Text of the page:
In the summer of 2017, France's first offshore wind turbine will be installed off the coast of Le Croisic, at the SEM-REV test site. Dubbed Floatgen, it will be equipped with a floating foundation currently being built in Saint-Nazaire. This is a major project for the marine renewable energy sector and for the companies working on it.
This huge project started this summer at the port of Saint-Nazaire, with the foundation of the first offshore floating wind turbine to be installed off the French coast. The construction of this square concrete float measuring 36 X 36 meters and 9 meters high will keep 80 people working through spring 2017.
"Whether for the secondary components or the anchoring system, we are taking advantage of the expertise of local companies such as Tissot, Shipelec, Le Béon and TGO," says Paul de la Guérivière, CEO of Ideol. Coordinator of the Floatgen project, the company based in La Ciotat designed and engineered the foundation. Working closely with Ideol, the European consortium includes Ecole Centrale de Nantes, which manages the SEM-REV test site off Le Croisic where Floatgen will be installed, Bouygues Travaux Publics, which is building the concrete structure, as well as the University of Stuttgart, RSK Group, Zabala and Fraunhofer-IWES.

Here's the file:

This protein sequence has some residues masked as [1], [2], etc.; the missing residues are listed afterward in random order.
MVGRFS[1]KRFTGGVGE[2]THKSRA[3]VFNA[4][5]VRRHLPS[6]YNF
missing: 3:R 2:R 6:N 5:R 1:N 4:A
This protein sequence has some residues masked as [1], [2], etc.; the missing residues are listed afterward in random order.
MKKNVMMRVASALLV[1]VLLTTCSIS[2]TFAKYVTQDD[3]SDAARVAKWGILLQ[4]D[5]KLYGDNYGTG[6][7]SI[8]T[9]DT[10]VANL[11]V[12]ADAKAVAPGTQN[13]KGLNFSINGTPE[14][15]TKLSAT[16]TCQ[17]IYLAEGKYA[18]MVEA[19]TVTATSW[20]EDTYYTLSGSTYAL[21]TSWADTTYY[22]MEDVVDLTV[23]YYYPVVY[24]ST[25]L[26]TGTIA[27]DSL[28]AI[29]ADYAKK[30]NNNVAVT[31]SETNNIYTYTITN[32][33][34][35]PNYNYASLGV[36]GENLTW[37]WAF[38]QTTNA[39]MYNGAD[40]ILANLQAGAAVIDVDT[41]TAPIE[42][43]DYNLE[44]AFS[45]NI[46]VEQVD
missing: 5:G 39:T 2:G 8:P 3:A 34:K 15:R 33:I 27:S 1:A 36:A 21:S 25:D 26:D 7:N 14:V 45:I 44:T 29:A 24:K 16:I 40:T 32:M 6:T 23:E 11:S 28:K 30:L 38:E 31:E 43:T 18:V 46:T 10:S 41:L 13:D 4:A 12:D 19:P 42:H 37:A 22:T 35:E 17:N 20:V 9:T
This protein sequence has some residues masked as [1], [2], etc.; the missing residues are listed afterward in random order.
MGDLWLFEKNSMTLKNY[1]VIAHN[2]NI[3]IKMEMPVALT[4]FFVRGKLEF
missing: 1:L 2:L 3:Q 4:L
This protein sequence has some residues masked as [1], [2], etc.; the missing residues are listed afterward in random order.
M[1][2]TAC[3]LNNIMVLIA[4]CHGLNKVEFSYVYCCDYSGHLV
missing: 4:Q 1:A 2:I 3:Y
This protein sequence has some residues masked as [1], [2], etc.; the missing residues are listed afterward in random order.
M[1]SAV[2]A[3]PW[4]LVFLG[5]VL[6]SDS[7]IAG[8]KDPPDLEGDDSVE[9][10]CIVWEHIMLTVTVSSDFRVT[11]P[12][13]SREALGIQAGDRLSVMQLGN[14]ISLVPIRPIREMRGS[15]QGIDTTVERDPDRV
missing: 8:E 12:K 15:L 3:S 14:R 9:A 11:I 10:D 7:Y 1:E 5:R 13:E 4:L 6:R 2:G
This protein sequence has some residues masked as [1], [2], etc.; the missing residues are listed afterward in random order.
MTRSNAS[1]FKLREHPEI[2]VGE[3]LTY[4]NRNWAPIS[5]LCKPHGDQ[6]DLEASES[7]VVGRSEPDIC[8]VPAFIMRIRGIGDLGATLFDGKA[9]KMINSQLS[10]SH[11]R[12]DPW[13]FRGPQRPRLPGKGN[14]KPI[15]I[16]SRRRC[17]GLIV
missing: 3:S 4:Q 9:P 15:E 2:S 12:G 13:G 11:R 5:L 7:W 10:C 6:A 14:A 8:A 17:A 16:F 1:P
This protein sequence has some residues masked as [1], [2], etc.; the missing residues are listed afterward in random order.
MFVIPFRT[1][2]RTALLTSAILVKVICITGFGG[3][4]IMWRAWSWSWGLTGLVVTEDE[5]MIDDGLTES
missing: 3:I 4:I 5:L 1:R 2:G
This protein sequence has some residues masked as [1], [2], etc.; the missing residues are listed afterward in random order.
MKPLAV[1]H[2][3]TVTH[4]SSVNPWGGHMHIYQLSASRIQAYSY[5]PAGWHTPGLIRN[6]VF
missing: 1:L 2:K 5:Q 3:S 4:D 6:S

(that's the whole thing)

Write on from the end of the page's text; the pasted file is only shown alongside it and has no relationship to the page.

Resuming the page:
An innovation in the French MRE landscape
Floatgen is the first offshore wind turbine installed off the French coast, and is also the first floating wind turbine prototype. This is a promising technique for the sector, according to Ideol: "Floating wind turbines are not limited by the depth of the ocean floor, they reduce the visual impacts from the coast and the impacts on the seabed, and they also provide improved productivity." This is an innovative position, given that 98% of the 3,000 offshore wind turbines installed worldwide are bottom-mounted towers, as well as the six French wind farm projects currently in progress.
Scheduled for completion in spring 2017, the foundation will be floated and equipped with a Vestas 2 MW wind turbine. The tower will be towed and installed at the SEM-REV site in summer 2017, and then connected to the grid. From its commissioning through mid-2019, Floatgen will aim to demonstrate the technical feasibility and economic viability of deep-sea floating wind turbines.